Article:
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An excellent description of combat conditions is provided in Klaus H. Huebner, A Long Walk Through War: A Combat Doctor’s Diary (1987). For the role of code-breaking, see Ralph Bennett, Ultra and Mediterranean Strategy (1989); and F. W. Winterbotham, The Ultra Secret (1974). Postwar memoirs give the commanders’ perspectives and include Mark Clark, Calculated Risk (1950); Lucian K. , Command Missions (1954); Albert Kesselring, A Soldier’s Record (1954); Winston Churchill, Closing the Ring (1951); and Nigel Nicholson, Alex, the Life of Field Marshal, Earl Alexander of Tunis (1973), with Gen.

A. Sheppard, The Italian Campaign (1968); Douglas Orgill, The Gothic Line, Autumn 1944 (1967); Higgins Trumbull, Soft Underbelly, the Anglo-American Controversy over the Italian Campaign (1958); and Michael Howard, The Mediterranean Strategy in the Second Word War (1968). The official histories are MAAF, Air Power in the Mediterranean, November 1942–February 1945 (1945); and the nine-volume Fifth Army history condensed in From Salerno to the Alps (1948), Lt. Col. Chester G. Starr, ed. The most comprehensive work on the Italian campaign remains Ernest F.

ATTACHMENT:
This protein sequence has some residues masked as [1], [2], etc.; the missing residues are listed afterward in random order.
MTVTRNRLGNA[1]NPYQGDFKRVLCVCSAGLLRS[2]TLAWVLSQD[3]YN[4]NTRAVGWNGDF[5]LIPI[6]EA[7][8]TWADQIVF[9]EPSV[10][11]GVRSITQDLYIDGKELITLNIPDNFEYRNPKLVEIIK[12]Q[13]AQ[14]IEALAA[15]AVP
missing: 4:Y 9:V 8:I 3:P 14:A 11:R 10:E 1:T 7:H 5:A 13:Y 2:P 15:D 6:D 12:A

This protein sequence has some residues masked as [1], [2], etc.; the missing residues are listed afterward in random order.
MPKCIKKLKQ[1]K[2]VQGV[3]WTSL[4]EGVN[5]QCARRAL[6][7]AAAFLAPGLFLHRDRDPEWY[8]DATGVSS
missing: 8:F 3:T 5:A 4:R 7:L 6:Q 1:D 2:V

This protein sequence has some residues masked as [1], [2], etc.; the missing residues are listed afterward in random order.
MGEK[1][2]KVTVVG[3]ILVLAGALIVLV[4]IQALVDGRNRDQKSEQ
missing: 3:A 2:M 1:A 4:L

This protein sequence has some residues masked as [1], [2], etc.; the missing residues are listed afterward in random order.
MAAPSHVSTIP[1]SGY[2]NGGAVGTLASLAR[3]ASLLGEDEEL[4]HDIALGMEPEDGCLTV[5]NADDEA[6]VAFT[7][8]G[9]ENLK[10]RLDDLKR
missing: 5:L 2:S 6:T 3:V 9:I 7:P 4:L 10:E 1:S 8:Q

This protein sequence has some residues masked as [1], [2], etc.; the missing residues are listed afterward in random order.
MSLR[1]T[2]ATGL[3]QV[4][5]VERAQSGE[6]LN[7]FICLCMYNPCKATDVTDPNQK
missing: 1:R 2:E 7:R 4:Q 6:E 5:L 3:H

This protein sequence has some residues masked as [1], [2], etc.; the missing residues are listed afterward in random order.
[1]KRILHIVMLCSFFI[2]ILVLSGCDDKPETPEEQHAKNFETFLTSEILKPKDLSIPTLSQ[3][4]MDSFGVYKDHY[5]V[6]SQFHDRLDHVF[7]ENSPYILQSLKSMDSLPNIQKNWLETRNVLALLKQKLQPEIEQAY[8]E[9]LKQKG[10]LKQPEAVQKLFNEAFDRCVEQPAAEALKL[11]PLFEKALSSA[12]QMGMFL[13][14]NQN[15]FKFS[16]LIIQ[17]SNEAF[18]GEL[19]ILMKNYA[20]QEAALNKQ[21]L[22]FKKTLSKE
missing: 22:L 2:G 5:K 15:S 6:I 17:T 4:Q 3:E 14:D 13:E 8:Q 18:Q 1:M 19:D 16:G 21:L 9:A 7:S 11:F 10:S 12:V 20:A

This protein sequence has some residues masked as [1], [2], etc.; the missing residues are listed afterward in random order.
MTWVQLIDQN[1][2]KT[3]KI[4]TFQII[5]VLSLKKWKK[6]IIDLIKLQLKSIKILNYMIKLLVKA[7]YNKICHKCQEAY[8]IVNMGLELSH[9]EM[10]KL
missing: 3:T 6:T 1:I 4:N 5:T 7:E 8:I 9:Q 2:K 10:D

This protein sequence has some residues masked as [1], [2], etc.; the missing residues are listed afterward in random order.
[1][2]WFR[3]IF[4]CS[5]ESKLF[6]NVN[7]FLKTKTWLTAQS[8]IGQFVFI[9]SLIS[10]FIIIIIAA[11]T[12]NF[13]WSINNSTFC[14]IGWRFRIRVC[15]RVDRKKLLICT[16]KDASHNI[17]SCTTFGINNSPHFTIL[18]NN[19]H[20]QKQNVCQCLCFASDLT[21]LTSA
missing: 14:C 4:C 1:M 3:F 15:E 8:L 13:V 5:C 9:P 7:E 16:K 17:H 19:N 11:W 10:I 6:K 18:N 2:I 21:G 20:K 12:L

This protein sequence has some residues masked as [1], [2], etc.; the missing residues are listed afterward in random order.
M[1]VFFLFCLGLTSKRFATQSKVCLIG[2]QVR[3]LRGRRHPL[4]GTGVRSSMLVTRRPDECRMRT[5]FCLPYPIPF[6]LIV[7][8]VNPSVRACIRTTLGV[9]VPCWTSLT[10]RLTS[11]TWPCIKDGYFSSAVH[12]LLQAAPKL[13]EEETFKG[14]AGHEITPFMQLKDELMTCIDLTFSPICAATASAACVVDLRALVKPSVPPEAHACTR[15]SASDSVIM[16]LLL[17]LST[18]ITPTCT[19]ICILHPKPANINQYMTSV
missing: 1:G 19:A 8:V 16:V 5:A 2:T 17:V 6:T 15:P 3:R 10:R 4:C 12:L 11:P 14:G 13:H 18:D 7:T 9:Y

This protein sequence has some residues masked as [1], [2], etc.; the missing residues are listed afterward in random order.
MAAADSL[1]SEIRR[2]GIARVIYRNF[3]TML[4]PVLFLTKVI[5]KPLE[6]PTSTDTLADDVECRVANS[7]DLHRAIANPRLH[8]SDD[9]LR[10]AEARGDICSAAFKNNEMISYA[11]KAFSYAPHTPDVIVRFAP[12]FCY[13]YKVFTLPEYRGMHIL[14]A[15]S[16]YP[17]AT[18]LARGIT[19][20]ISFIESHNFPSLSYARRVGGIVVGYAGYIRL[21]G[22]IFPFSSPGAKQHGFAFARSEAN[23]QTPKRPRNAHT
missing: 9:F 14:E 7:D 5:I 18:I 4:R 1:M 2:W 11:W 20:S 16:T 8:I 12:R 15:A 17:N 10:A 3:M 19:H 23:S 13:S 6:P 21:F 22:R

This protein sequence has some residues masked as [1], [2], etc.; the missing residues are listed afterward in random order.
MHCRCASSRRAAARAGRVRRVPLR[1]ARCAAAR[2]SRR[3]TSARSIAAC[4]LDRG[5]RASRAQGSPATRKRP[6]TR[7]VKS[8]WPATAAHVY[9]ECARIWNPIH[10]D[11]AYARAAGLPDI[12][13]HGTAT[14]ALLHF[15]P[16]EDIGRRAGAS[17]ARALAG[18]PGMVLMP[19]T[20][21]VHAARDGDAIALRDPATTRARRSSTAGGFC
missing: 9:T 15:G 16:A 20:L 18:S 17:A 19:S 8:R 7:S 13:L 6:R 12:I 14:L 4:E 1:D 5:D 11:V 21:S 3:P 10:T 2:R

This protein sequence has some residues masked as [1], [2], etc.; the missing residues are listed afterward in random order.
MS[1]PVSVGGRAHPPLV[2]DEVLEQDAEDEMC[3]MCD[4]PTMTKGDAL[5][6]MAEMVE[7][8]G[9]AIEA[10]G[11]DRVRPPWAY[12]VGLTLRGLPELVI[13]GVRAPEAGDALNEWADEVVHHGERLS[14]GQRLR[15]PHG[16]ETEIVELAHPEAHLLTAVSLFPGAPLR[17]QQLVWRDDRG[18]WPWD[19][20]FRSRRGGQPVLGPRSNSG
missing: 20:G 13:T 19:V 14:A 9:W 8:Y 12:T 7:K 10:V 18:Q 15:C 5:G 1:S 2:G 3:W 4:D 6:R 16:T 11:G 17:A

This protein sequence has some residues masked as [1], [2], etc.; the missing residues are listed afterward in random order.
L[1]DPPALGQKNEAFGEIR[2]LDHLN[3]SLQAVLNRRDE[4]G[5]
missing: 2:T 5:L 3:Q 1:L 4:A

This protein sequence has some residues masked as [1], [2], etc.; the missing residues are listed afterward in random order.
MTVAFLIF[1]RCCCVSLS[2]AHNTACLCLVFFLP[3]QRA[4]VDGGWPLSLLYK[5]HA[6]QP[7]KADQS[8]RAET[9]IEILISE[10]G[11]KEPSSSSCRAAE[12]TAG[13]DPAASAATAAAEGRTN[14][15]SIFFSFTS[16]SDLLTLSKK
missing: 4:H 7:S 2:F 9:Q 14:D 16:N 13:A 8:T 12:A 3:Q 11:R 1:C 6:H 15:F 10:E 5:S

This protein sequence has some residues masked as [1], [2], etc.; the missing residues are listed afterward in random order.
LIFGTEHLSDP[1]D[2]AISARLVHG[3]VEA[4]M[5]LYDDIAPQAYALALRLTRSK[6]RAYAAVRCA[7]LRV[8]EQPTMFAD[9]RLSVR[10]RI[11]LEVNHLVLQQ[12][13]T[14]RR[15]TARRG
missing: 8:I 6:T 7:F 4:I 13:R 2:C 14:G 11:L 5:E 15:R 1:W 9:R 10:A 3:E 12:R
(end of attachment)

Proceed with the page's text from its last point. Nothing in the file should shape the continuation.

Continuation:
Given the depth of the German defenses and the highly compartmentalized terrain, however, the Allies’ progress had been disappointingly slow. Weather delayed the advance north, especially with the onset of winter, but more important was the lack of powerful and mobile reserves able to rapidly exploit local suc30 cesses. Although Allied armies in Italy successfully tied up Axis forces desperately needed elsewhere, they could not break Axis positions or morale until the final offensive in April 1945.

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